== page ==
The head of the Ark Animal Rescue and Retirement Home has said she feels victimised after a noise abatement notice was served against the charity - despite looking after thousands of animals for over 30 years without any issues.
The charity’s boss, Sue Rice, said that East Lindsey District Council had been led to take action following a flurry of complaints from a nearby household, despite these residents having only moved into the area around three years ago.
While Sue accepts there is noise from the site due to dogs barking, she told the Leader that there had never been any complaints until the last couple of years - adding that she had ‘bent over backwards’ to limit the noise levels as much as possible. She added that most local people accept there will be some degree of noise from The Ark due to the animals being housed there, in addition to high levels of noise from the nearby bombing range and the road traffic each winter due to tourists visiting the Donna Nook seals.
Sue said: “I’m trying my hardest.
“If I had thousands of pounds to spare, I would soundproof the building.
“I feel there is a personal vendetta and I feel threatened by the situation, despite bending over backwards.
“I’m not denying there’s barking - there always has been, and always will be.
“I want to be able to continue to offer The Ark as a place of safety to animals, including dogs, in the future.”
Sue added that ELDC had been ‘very supportive’ about her situation, but had no choice but to act after the complaints were made.
She also thanked the thousands of people who have already signed an online petition calling for the noise abatement notice to be lifted.
The petition - which can be found at www.thepetitionsite.com - had attracted over 5,000 signatures by this morning (Wednesday).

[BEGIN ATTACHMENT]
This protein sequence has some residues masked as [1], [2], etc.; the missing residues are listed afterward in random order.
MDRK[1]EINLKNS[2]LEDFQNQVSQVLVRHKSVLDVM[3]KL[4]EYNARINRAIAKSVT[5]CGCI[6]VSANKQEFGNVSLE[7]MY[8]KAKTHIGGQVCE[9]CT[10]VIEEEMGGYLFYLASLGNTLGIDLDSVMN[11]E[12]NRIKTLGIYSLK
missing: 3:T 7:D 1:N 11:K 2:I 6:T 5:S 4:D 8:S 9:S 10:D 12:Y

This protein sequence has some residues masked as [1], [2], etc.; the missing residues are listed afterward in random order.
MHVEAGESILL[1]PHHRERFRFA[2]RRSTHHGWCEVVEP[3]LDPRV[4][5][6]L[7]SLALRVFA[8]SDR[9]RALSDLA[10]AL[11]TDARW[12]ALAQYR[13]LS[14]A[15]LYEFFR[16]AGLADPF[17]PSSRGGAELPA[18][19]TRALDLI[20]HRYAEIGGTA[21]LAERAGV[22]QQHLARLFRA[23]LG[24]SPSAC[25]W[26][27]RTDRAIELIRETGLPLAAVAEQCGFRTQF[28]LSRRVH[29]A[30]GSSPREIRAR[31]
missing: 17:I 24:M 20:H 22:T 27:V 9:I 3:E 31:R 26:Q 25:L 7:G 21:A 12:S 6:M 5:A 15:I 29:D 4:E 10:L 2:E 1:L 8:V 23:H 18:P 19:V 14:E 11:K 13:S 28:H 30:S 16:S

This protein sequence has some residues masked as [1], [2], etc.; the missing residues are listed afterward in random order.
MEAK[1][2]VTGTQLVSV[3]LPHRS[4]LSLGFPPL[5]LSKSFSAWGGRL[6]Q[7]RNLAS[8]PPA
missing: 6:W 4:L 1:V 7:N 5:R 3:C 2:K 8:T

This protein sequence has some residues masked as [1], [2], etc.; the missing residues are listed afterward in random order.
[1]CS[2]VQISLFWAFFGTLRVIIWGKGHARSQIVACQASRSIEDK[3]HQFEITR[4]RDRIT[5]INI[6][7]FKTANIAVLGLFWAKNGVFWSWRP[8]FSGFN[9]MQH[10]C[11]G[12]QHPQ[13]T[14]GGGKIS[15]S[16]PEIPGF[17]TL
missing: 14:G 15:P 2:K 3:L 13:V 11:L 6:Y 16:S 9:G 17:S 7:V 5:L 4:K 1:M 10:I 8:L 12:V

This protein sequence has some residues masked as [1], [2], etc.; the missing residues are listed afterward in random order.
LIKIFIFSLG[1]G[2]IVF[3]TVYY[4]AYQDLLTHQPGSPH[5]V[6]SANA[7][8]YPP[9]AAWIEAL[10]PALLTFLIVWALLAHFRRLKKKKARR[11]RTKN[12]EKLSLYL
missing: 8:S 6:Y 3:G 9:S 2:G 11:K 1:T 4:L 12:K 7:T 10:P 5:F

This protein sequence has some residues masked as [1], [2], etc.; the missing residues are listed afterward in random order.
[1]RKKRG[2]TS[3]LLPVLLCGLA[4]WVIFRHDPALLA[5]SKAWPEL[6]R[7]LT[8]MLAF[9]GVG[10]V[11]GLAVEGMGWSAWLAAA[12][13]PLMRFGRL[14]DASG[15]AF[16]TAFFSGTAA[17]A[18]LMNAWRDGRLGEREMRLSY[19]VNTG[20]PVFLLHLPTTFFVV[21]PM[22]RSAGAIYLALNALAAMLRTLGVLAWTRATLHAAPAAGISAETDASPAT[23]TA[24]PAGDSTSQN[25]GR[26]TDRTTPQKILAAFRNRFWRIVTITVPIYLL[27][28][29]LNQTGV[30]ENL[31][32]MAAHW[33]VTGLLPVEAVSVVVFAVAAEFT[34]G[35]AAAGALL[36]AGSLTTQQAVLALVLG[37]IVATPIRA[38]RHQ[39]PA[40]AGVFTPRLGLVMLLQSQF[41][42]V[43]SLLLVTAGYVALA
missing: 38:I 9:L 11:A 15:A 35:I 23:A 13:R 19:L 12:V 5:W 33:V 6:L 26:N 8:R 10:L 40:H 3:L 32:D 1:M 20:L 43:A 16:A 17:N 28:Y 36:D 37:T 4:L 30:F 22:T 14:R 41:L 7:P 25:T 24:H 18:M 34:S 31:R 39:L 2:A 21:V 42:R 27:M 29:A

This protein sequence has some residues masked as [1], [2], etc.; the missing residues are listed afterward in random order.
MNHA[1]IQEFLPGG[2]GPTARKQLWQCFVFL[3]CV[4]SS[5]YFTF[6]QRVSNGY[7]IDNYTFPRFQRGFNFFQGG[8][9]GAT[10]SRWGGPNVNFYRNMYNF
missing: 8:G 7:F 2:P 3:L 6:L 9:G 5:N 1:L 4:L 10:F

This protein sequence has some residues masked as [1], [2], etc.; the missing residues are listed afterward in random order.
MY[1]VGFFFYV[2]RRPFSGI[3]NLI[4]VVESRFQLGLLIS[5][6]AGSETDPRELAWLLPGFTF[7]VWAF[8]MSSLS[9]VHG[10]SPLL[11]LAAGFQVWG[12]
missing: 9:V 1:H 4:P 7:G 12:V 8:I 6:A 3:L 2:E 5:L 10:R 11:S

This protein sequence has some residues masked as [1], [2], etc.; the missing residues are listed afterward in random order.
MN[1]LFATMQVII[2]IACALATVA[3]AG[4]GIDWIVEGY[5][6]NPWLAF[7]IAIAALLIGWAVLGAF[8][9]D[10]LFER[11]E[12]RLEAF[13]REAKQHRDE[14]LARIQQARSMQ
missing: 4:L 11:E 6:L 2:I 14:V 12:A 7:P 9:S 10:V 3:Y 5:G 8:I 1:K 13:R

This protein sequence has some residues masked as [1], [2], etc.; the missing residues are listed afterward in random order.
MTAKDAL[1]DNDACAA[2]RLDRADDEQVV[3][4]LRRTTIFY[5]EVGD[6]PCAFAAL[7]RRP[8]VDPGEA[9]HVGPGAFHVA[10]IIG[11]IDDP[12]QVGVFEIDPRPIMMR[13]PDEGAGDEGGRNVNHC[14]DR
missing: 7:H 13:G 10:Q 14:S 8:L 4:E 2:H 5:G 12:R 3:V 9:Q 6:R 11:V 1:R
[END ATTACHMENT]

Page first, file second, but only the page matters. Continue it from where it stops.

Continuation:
The noise abatement notice will be in place for five months, and Sue could personally be hit with an unlimited fine if the noise levels are not reduced - which Sue has described as a ‘worrying and unnecessary’ burden on her mind.
She said: “I understand all sides, and I don’t like confrontation, but these residents chose to move here.
“The dog side of The Ark is our main income because of admission and adoption fees, so if we have to stop that then every other animal will unfortunately be at risk.
“I’ve been in tears over this. My mum opened The Ark all those years ago, and she’s sadly no longer here.”
ELDC’s Deputy Environmental Health Manager, David Dodds, explained that the Council was required by law to investigate and act.
Mr Dodds said: “The Council received a complaint about noise at the premises earlier in the year, and following a thorough investigation, which included noise monitoring, we reached the point where a statutory noise nuisance was identified.
“We are required by law to serve notice where we find this. This means that the noise is considered to be having a significant impact on those living nearby.
“The Council has not taken the decision to serve this abatement notice lightly, and it does follow a number of months of detailed investigation and subsequent discussion with the owners of the Ark.
“We recognise that where animals are present at a premises like the Ark, there will always be a degree of noise, and the notice isn’t about eliminating the noise completely, as that simply isn’t possible, it’s about reducing it to a more acceptable level and achieving a balance between the operation of the premises and the nearby community.
“The abatement notice does provide a period of time in which to put measures in place that reduce the noise level to one that is more acceptable and we’re happy to support the owner with looking at ways to do this.”
Meanwhile, The Ark is hoping to raise over £2,000 to repair the existing flat roof above their kennels, which is leaking due to age.
Visit https://www.gofundme.com/rescue-kennel-roof-repair to find out more and make a donation to support the charity.
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